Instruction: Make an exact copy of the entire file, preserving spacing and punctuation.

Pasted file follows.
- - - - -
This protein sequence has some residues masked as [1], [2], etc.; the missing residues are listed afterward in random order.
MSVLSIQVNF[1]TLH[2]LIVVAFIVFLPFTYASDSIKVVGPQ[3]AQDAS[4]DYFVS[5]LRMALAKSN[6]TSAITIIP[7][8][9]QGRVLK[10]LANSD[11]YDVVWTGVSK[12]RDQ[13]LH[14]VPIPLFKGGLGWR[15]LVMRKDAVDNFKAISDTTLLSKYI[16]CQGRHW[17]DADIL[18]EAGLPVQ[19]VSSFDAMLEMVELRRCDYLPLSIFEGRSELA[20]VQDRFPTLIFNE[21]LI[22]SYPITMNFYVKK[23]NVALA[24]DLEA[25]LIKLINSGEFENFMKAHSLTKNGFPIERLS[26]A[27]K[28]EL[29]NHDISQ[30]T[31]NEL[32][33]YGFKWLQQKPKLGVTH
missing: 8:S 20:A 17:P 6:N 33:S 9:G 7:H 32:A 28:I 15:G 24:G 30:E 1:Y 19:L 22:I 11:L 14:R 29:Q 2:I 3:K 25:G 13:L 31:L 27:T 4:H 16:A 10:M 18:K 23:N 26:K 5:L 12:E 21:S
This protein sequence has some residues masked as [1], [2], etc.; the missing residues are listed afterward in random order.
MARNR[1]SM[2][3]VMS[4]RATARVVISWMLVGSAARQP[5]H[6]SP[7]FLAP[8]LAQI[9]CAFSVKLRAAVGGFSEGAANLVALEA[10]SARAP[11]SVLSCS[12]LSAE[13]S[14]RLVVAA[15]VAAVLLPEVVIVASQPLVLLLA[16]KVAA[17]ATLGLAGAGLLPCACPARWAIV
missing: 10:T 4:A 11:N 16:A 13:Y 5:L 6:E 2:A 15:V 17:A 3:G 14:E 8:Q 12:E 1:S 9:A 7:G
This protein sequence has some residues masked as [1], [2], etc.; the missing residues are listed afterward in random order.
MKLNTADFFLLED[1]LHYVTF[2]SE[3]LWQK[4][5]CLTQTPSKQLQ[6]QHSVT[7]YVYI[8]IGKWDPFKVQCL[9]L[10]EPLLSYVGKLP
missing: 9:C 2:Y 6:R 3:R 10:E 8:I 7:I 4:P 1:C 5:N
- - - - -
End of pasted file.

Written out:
This protein sequence has some residues masked as [1], [2], etc.; the missing residues are listed afterward in random order.
MSVLSIQVNF[1]TLH[2]LIVVAFIVFLPFTYASDSIKVVGPQ[3]AQDAS[4]DYFVS[5]LRMALAKSN[6]TSAITIIP[7][8][9]QGRVLK[10]LANSD[11]YDVVWTGVSK[12]RDQ[13]LH[14]VPIPLFKGGLGWR[15]LVMRKDAVDNFKAISDTTLLSKYI[16]CQGRHW[17]DADIL[18]EAGLPVQ[19]VSSFDAMLEMVELRRCDYLPLSIFEGRSELA[20]VQDRFPTLIFNE[21]LI[22]SYPITMNFYVKK[23]NVALA[24]DLEA[25]LIKLINSGEFENFMKAHSLTKNGFPIERLS[26]A[27]K[28]EL[29]NHDISQ[30]T[31]NEL[32][33]YGFKWLQQKPKLGVTH
missing: 8:S 20:A 17:P 6:N 33:S 9:G 7:H 32:A 28:I 15:G 24:G 30:E 1:Y 19:L 22:I 11:L 14:R 29:Q 2:I 3:K 25:G 13:L 31:L 27:T 4:H 16:A 10:M 18:K 23:N 26:K 5:L 12:E 21:S
This protein sequence has some residues masked as [1], [2], etc.; the missing residues are listed afterward in random order.
MARNR[1]SM[2][3]VMS[4]RATARVVISWMLVGSAARQP[5]H[6]SP[7]FLAP[8]LAQI[9]CAFSVKLRAAVGGFSEGAANLVALEA[10]SARAP[11]SVLSCS[12]LSAE[13]S[14]RLVVAA[15]VAAVLLPEVVIVASQPLVLLLA[16]KVAA[17]ATLGLAGAGLLPCACPARWAIV
missing: 10:T 4:A 11:N 16:A 13:Y 5:L 6:E 2:A 15:V 17:A 3:G 14:E 8:Q 12:E 1:S 9:A 7:G
This protein sequence has some residues masked as [1], [2], etc.; the missing residues are listed afterward in random order.
MKLNTADFFLLED[1]LHYVTF[2]SE[3]LWQK[4][5]CLTQTPSKQLQ[6]QHSVT[7]YVYI[8]IGKWDPFKVQCL[9]L[10]EPLLSYVGKLP
missing: 9:C 2:Y 6:R 3:R 10:E 8:I 7:I 4:P 1:C 5:N